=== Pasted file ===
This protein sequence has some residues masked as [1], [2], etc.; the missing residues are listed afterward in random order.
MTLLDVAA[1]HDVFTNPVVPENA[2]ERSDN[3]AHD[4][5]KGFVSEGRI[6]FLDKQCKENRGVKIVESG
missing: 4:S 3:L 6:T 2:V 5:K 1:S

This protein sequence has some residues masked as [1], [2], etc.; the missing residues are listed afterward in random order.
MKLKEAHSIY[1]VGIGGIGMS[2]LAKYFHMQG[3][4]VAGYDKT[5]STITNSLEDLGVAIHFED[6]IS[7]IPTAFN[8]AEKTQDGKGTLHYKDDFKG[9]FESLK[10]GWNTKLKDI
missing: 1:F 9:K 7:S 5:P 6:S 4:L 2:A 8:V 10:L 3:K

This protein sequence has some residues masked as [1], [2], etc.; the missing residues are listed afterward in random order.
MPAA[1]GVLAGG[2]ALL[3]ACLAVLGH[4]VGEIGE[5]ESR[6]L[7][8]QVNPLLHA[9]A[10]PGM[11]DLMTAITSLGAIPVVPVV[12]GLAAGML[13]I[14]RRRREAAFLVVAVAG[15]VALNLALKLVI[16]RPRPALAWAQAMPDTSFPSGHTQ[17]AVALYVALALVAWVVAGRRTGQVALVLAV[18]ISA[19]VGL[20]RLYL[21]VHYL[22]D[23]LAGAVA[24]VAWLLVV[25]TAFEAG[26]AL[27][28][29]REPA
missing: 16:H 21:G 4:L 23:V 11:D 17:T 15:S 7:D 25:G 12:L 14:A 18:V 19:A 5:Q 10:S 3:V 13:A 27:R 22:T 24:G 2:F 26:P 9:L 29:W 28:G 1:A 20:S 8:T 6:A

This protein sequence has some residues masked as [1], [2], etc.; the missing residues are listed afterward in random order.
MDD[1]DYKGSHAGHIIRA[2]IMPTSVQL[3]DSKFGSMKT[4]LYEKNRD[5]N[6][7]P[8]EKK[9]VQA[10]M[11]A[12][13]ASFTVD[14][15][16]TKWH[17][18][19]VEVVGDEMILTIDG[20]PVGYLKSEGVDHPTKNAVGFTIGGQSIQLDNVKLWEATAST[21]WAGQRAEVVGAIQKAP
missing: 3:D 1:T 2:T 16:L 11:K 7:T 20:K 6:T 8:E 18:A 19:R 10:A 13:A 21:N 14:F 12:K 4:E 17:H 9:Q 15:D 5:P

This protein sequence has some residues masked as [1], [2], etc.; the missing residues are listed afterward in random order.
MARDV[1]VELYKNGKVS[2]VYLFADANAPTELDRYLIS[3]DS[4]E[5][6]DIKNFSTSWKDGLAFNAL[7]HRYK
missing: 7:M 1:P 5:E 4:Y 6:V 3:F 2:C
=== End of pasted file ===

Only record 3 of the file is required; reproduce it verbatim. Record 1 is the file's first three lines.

This protein sequence has some residues masked as [1], [2], etc.; the missing residues are listed afterward in random order.
MPAA[1]GVLAGG[2]ALL[3]ACLAVLGH[4]VGEIGE[5]ESR[6]L[7][8]QVNPLLHA[9]A[10]PGM[11]DLMTAITSLGAIPVVPVV[12]GLAAGML[13]I[14]RRRREAAFLVVAVAG[15]VALNLALKLVI[16]RPRPALAWAQAMPDTSFPSGHTQ[17]AVALYVALALVAWVVAGRRTGQVALVLAV[18]ISA[19]VGL[20]RLYL[21]VHYL[22]D[23]LAGAVA[24]VAWLLVV[25]TAFEAG[26]AL[27][28][29]REPA
missing: 16:H 21:G 4:L 23:V 11:D 17:T 15:S 7:D 25:G 12:L 14:A 18:V 19:A 5:Q 10:S 3:V 13:A 27:R 22:T 24:G 2:F 26:P 9:L 29:W 28:G 1:A 20:S 8:T 6:A